The story so far
74
Creating handcrafted databases
75
Exploring tables in more depth What more could you possibly need to know?
77
Primary keys
78
Data types
79
Summary so far
95
Controlling data entry
96
Input masks the background
97
Investigating the main properties of fields
99
Choosing the right data type means leaner faster databases up to a point
108
Summary
109
And now more about the properties of a field
111
Postal codes again and phone numbers
113
Tapping the power of Access queries Queries are much more powerful than they first appear
115
The main types of query
116
Using a query to perform calculations
139
Can you edit the data in an answer table?
141
Refining queries to home in more precisely upon records
142
Closure and making further use of queries
147
Summary
151
Forms again design
152
The Chart wizard
153
The PivotTable wizard
155
Reports again customizing printed output Report types
198
The Report wizard again
199
The Label wizard
203
The Chart wizard
205
Building a customized report
206
What else can you do on a report?
207
Formatting your report
215
Where are we now? Single tables for simple databases
216
More complex databases
219
Multiple table databases More is better
221
Deciding what data goes into which table
223
Using the Table Analyzer wizard
227
Summary
237
Tables making multiple tables work together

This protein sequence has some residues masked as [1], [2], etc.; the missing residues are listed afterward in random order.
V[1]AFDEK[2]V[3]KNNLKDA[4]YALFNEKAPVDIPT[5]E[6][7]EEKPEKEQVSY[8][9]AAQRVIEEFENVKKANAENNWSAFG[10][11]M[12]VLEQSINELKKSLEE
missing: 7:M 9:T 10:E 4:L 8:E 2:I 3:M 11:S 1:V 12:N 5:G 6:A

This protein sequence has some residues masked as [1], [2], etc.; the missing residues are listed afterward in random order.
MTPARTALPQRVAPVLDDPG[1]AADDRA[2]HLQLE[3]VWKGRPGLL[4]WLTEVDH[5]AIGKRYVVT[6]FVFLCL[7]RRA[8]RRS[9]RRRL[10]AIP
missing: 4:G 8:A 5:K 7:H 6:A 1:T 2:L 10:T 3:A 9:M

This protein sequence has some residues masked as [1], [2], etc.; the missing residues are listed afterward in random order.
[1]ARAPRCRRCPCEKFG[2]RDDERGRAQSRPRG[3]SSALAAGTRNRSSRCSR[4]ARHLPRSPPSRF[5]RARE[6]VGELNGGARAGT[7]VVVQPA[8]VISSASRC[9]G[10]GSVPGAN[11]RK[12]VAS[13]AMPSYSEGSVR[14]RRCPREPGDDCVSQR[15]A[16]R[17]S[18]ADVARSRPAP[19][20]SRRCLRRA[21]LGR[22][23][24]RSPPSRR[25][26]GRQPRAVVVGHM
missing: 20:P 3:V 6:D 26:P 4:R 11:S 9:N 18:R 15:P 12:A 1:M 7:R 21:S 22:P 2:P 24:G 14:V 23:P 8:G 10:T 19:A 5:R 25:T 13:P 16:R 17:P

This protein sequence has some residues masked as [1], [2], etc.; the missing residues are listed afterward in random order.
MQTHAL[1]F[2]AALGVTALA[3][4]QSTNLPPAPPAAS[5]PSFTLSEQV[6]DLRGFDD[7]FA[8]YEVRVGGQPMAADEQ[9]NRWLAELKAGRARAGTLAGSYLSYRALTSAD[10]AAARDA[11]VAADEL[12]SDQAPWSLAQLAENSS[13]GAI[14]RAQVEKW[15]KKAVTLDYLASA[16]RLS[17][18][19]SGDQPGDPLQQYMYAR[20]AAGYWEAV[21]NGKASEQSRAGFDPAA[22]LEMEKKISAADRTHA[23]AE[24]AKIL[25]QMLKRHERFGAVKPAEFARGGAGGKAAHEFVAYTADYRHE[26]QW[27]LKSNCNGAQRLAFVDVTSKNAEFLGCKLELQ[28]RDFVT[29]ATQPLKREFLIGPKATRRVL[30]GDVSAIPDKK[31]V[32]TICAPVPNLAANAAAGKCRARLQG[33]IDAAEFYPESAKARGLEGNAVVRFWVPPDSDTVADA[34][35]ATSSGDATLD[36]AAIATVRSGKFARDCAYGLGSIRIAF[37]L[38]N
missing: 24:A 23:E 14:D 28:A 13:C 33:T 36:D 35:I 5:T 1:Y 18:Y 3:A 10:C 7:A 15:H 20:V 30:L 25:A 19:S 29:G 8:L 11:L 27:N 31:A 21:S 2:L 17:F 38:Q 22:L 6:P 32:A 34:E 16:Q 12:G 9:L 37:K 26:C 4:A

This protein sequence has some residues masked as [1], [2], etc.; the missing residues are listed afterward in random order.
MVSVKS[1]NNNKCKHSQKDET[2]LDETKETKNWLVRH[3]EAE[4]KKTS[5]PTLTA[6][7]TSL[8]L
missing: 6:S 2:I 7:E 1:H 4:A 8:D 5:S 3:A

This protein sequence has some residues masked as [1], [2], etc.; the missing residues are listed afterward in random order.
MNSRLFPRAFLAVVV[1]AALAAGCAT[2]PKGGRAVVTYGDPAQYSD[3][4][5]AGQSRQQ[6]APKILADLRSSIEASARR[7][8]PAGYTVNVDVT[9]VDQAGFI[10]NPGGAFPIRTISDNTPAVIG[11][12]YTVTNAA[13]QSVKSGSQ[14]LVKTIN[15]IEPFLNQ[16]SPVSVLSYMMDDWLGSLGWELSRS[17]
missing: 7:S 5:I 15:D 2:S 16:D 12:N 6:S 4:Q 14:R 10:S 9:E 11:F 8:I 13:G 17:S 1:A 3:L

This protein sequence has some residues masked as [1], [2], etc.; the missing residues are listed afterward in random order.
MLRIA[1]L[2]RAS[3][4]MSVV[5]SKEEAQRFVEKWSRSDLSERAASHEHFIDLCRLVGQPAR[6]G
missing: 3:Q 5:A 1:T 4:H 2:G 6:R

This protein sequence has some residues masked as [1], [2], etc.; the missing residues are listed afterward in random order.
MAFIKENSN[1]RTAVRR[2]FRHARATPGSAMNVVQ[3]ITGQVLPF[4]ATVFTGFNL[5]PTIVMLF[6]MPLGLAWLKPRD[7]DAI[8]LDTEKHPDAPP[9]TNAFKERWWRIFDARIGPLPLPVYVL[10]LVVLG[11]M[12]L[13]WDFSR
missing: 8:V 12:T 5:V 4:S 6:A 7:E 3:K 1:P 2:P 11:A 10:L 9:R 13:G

238
Primary keys
239
Joins and foreign keys
240
Joining tables
242
How joins affect tables and forms
246
Indexing
247
Join types
248
Editing joins
250
Summary
251
Tables a complete multitable database Data divide and conquer
252
Building the tables
253
Adding primary keys
255
Joining the tables
256
Objects
257
Queries finding data from multiple tables Check out the data
258
Multiple table queries
259
The effea of joins on queries
261
Basing a query on a query
266
Summary
267
Forms your interface to multiple tables Forms and functions
269
Another form based on multiple tables
274
Summary
289
Reports printing data from multiple tables Basing reports on queries
290
Adding a watermark
292
Summary
293
Producing a user interface for your database Not just a pretty face
294
Form control without programming
296
Designing a user interface
297
A seamless whole
303
A far from perfect UI
304
Summary
305
You mean theres even more?
306
Modules and macros
308
Projects
311
Summary
312
index
313
Copyright

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About the author (2004)

Bill Marklyn, as the Development Manager for the first three versions of Access, oversaw the entire design and so provides an intimate knowledge of the product.

Mark Whitehorn designs and builds databases but is best known for his popular and long running database column in the UK magazine, Personal Computer World (PCW).

Bill Marklyn, as the Development Manager for the first three versions of Access, oversaw the entire design and so provides an intimate knowledge of the product. Mark Whitehorn designs and builds databases but is best known for his popular and long running database column in the UK magazine, Personal Computer World (PCW).